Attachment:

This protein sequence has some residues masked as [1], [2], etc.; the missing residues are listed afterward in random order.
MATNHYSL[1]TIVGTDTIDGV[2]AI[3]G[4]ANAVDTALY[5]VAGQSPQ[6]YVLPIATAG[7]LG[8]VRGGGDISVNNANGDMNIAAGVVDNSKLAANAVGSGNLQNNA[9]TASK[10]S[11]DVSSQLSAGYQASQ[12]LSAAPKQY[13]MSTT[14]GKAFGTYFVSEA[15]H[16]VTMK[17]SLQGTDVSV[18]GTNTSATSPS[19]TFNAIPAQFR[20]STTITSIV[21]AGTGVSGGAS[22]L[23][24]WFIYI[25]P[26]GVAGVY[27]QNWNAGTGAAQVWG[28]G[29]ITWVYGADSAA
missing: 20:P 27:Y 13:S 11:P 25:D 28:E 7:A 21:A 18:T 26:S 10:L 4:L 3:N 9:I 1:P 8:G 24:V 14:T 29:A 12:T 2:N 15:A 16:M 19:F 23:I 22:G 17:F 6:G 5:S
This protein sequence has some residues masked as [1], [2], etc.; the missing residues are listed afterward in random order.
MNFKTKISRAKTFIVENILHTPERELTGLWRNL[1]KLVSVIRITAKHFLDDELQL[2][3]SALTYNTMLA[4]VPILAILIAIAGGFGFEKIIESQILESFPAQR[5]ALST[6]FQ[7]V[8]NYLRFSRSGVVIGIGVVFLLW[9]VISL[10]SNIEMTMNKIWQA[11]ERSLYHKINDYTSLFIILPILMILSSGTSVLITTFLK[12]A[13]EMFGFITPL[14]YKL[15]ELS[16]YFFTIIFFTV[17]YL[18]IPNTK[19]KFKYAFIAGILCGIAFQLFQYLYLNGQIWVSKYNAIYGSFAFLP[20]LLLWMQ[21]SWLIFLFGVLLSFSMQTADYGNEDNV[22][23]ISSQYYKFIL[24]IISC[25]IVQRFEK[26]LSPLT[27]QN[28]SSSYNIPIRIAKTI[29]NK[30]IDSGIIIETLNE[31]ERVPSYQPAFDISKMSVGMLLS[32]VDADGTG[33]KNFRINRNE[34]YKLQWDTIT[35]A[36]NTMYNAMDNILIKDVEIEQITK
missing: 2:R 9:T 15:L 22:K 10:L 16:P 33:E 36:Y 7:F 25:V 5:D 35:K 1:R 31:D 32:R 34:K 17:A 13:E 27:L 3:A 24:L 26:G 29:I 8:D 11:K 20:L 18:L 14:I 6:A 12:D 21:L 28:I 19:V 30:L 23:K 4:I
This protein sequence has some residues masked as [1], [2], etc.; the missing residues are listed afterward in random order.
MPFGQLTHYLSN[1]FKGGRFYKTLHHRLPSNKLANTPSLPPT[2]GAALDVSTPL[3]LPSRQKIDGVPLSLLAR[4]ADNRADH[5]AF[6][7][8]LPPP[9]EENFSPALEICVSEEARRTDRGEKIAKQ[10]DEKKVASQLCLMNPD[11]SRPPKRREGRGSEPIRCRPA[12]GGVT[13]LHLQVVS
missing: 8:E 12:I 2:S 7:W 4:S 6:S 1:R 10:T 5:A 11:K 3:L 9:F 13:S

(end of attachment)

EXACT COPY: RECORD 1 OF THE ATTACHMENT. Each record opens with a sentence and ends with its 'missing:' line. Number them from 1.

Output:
This protein sequence has some residues masked as [1], [2], etc.; the missing residues are listed afterward in random order.
MATNHYSL[1]TIVGTDTIDGV[2]AI[3]G[4]ANAVDTALY[5]VAGQSPQ[6]YVLPIATAG[7]LG[8]VRGGGDISVNNANGDMNIAAGVVDNSKLAANAVGSGNLQNNA[9]TASK[10]S[11]DVSSQLSAGYQASQ[12]LSAAPKQY[13]MSTT[14]GKAFGTYFVSEA[15]H[16]VTMK[17]SLQGTDVSV[18]GTNTSATSPS[19]TFNAIPAQFR[20]STTITSIV[21]AGTGVSGGAS[22]L[23][24]WFIYI[25]P[26]GVAGVY[27]QNWNAGTGAAQVWG[28]G[29]ITWVYGADSAA
missing: 20:P 27:Y 13:S 11:P 25:D 28:E 7:A 21:A 18:T 26:S 10:L 4:L 3:N 9:I 1:P 8:G 24:V 14:T 29:A 12:T 2:N 15:A 16:M 19:F 23:I 22:G 17:F 6:G 5:S